We're three months into officially being in the new house and from day one the projects have been in full swing. It seems like we have so far to go (in some ways), and also like, oh my gosh we've done so much in such a short amount of time already. Trying to find the balance of we've come so far! But we have so much farther to go!

I feel like bedrooms can often go missed in a redesign because they're a space guests see less often. But I feel the opposite - we live here! It's important that this room gets some attention too. Maybe not all of the budget but certainly some thought and some strategic, affordable updates. Sharing some of the simple ways we've styled ours recently.


Our bedroom is small, so we have a queen sized bed frame and currently no official "bed" or even headboard. I used euro sized pillows to create a "faux headboard" kind of look. They are an inexpensive way to give a bed height and dimension for a fraction of the cost of an actual headboard. Plus they had cushion and texture and a nice support to sit and read.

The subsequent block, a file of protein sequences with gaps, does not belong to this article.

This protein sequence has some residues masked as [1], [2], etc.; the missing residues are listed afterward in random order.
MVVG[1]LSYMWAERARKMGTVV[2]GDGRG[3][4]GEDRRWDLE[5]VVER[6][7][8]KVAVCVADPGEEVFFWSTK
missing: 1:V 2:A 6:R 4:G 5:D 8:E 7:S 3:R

I love the look of all white bedding. I feel like it looks classic, clean, and crisp, and you can easily switch out less expensive pillow cases if you want to update the look seasonally. Our sheets, duvet cover, pillowcase shams, and blanket are all by Boll & Branch. They make ethically made, organic, luxurious bedding. Their bedding is stunning and the quality is excellent, but even more importantly, a portion of all sales goes to end human trafficking. I cried watching the video of the non-profit they support, Not For Sale, specifically helping children escape exploitation and slavery. To say it's a worthwhile cause is an understatement. The bedding is fantastic, yes, but I really love supporting companies who are making a lasting difference.